Here's an interesting approach to the nomination of Solicitor General Elena Kagan to the Supreme Court, based on her days as a clerk to Justice Thurgood Marshall:
Kagan quoted from a speech Marshall gave in 1987 in which he said the Constitution as originally conceived and drafted was “defective.” She quoted him as saying the Supreme Court’s mission was to “show a special solicitude for the despised and the disadvantaged.”
“Does Kagan Still View Constitution ‘As Originally Drafted And Conceived’ As ‘Defective’?” the RNC asked in its research document. “And Does Kagan Still Believe That The Supreme Court's Primary Mission Is To ‘Show A Special Solicitude For The Despised And Disadvantaged’?”
Sadly, The Hill doesn't give you the context of Marshall's speech. In what way was was Marshall saying the Constitution was defective?
For a sense of the evolving nature of the Constitution we need look no further than the first three words of the document's preamble: 'We the People." When the Founding Fathers used this phrase in 1787, they did not have in mind the majority of America's citizens. "We the People" included, in the words of the Framers, "the whole Number of free Persons." United States Constitution, Art. 1, 52 (Sept. 17, 1787). On a matter so basic as the right to vote, for example, Negro slaves were excluded, although they were counted for representational purposes at three fifths each. Women did not gain the right to vote for over a hundred and thirty years. The 19th Amendment (ratified in 1920).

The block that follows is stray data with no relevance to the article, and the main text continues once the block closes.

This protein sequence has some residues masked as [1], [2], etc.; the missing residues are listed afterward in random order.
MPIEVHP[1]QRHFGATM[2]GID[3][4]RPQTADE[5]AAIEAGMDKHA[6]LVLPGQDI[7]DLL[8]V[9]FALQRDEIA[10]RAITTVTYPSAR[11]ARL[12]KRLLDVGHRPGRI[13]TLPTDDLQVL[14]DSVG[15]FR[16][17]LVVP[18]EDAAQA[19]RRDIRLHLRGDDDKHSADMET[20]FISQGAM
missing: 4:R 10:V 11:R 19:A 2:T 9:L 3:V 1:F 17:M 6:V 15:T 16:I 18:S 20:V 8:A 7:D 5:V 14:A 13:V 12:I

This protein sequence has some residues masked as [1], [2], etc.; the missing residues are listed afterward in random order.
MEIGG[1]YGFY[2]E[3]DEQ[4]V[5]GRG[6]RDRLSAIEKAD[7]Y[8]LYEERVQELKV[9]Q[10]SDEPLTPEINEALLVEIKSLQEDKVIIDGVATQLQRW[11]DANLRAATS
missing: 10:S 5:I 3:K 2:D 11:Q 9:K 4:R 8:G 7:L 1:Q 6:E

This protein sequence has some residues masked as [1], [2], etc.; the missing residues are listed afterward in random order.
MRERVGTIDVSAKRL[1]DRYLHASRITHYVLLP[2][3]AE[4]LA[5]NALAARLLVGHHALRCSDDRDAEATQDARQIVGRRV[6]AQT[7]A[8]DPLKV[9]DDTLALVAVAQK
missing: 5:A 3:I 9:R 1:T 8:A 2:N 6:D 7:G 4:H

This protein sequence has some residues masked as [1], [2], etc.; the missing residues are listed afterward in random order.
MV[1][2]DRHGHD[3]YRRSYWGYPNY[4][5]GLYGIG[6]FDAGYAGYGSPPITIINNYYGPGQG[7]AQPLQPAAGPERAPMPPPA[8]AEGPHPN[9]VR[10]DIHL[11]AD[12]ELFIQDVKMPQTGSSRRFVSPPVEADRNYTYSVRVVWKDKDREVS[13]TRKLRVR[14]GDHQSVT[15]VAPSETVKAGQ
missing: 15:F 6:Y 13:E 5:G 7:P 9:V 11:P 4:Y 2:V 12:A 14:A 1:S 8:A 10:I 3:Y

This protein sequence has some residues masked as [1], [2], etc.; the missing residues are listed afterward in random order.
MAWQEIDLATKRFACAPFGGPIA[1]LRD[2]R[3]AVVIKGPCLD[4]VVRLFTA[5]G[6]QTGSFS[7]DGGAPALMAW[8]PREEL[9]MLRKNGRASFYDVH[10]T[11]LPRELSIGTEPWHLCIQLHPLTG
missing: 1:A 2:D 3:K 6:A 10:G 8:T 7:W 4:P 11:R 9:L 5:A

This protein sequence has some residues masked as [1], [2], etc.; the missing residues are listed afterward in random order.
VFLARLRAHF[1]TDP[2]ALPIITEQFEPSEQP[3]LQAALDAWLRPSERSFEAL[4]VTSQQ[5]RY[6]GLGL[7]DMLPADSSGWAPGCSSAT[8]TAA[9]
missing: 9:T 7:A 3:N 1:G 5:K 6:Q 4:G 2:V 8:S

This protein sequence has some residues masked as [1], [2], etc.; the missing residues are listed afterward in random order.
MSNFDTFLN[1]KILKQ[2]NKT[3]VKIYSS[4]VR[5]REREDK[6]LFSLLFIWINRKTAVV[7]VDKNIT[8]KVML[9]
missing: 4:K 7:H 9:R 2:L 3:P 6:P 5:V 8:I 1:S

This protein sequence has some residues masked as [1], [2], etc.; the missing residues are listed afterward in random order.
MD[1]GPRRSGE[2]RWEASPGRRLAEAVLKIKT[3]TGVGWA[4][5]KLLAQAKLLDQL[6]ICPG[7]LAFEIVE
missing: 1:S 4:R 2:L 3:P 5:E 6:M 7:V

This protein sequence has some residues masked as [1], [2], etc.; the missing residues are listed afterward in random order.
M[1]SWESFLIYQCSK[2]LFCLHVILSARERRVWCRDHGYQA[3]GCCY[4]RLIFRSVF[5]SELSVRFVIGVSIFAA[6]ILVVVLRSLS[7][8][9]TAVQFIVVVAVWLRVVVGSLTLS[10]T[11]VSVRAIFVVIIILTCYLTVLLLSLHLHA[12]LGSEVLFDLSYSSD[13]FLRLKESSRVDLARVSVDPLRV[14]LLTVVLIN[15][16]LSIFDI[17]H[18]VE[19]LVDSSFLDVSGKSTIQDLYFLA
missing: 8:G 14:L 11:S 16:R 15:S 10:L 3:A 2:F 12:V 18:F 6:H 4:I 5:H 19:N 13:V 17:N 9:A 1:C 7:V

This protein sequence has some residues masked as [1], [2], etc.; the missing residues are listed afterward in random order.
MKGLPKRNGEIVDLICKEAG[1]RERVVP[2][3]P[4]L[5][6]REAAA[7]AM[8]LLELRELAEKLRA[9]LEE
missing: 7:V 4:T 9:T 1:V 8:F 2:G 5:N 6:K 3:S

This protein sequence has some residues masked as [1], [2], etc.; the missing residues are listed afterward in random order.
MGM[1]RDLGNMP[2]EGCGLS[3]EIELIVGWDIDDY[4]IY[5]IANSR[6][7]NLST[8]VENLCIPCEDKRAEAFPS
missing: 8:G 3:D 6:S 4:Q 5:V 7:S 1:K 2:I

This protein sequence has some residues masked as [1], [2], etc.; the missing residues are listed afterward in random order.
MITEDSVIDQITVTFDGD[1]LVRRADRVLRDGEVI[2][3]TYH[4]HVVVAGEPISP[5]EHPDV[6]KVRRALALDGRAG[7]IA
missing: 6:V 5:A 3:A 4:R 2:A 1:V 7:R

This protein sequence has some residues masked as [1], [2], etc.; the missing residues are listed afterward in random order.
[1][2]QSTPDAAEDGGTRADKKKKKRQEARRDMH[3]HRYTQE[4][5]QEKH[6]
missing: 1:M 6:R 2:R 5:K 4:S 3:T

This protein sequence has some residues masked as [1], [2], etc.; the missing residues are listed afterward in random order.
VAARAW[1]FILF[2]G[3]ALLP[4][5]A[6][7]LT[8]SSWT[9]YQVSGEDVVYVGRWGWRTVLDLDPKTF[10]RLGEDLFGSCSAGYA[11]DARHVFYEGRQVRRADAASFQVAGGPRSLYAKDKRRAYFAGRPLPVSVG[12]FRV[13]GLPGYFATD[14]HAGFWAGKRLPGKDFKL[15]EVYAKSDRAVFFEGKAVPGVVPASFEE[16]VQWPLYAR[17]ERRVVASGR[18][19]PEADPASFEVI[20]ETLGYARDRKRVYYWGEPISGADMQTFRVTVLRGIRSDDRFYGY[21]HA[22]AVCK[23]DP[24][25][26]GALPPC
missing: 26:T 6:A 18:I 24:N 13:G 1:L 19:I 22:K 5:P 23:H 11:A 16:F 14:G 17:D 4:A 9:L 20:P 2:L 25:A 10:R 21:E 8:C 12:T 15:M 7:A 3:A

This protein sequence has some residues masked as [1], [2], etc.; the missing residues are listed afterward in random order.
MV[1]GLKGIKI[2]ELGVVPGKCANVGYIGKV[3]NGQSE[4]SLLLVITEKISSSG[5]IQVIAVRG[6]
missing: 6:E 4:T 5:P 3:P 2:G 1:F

These omissions were intentional. The record of the Framers' debates on the slave question is especially clear: The Southern States acceded to the demands of the New England States for giving Congress broad power to regulate commerce, in exchange for the right to continue the slave trade. The economic interests of the regions coalesced: New Englanders engaged in the "carrying trade" would profit from transporting slaves from Africa as well as goods produced in America by slave labor. The perpetuation of slavery ensured the primary source of wealth in the Southern States.
I think it's fair to say that the Constitution was defective when originally written in that it allowed slavery and didn't allow women or black people to vote. The GOP, obviously, feels very differently.
In fact, the framers must have felt that the document was potentially in some way flawed, or they wouldn't have included a process with which to amend it.
-- A. Serwer
You need to be logged in to comment.
(If there's one thing we know about comment trolls, it's that they're lazy)